Four months into the current crisis, Morrison has so far allocated $259 billion, resulting in a debt-to-GDP ratio of about 50 per cent and rising. We haven’t avoided recession – partly because Morrison had to be dragged kicking and screaming late to the stimulus table. He ignored Reserve Bank and Treasury advice to act earlier because it contradicted the Liberals’ political mantra of getting ‘‘back in black’’.

On debt and deficit, this emperor has no clothes. Indeed, the gargantuan nature of this stimulus strategy has destroyed the entire edifice of Liberal ideology and politics. No wonder Scotty from Marketing now talks of us being ‘‘beyond ideology’’: he no longer has one. He’s adopted social democracy instead, including the belated rediscovery that the agency of the state is essential in the economy, public health and broadband. Where would we be on online delivery of health, education and business Zoom services in the absence of our NBN, despite the Liberals botching its final form?

So Morrison and the Murdoch party should just admit their dishonest debt-anddeficit campaign was bullshit all along – a political myth manufactured to advance the proposition that Labor governments couldn’t manage the economy.

Then there’s Morrison’s claim that his mother-of-all-stimulus-strategies, unlike ours, is purring like a well-oiled machine without a wasted dollar. What about the monumental waste of paying $19,500 to young people who were previously working only part-time for less than half that amount? All part of a $130 billion program that suddenly became $70 billion after a little accounting error (imagine the howls of ‘‘incompetence’’ had we done that).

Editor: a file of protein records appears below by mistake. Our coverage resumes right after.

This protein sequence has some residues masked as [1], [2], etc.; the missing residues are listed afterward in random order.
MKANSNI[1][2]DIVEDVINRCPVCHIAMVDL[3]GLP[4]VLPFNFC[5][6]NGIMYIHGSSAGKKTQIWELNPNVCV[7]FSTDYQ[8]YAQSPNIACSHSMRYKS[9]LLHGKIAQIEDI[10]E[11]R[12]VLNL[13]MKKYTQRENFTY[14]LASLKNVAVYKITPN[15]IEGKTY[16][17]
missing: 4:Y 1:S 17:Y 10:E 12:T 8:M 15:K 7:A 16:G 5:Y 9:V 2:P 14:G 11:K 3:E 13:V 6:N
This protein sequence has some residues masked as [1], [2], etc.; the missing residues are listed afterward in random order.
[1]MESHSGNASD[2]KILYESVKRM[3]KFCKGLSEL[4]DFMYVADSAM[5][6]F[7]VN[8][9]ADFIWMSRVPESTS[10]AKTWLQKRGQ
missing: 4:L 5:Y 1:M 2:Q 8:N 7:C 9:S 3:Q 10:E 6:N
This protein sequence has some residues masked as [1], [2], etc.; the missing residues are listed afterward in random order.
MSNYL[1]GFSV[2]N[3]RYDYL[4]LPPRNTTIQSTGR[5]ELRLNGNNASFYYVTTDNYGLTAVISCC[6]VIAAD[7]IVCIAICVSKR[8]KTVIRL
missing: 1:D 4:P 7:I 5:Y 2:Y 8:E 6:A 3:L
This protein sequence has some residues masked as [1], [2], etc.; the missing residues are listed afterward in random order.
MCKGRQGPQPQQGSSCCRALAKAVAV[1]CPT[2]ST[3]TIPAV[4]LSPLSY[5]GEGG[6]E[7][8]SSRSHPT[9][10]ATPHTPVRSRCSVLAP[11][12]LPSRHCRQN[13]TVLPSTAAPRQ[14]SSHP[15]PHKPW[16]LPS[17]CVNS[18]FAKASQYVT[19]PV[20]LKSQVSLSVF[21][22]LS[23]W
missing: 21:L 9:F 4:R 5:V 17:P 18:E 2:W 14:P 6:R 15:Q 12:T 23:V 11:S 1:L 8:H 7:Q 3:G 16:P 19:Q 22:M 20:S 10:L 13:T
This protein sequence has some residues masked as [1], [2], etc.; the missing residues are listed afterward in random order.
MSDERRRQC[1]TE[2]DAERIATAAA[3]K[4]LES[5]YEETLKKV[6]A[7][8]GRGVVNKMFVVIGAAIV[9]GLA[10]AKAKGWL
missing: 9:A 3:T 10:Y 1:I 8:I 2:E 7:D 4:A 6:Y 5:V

And let’s not forget the eerie silence surrounding the $40 billion ‘‘loans program’’ to businesses. If that’s administered with anything like the finesse we’ve seen with the $100 million sports rorts affair, heaven help the Auditor-General. Then there’s Stuart ‘‘Robodebt’’ Robert and the rolling administrative debacle that is Centrelink. Public administration across the board is just rolling along tickety-boo.

Third, the $30 billion snatch-and-grab raid (so far) on superannuation balances is the most financially irresponsible assault on savings since Federation. Paul Keating built a $3.1 trillion national treasure. I added to it by lifting the super guarantee from 9 per cent to 12 per cent, which the Liberals are seeking to wreck. The long-term damage this will do to the fiscal balance (age pensions), the balance of payments and our credit rating is sheer economic vandalism.

Fourth, industry policy. Yes to bailouts for regional media, despite Murdoch using COVID-19 to kill more than 100 local and regional papers nationwide. But no JobKeeper for the universities, one of our biggest export industries. Why? Ideology! The Liberals hate universities because they worry educated people become lefties. It’s like the Liberals killing off Australian car manufacturing because they hated unions, despite the fact our industry was among the least subsidised in the world.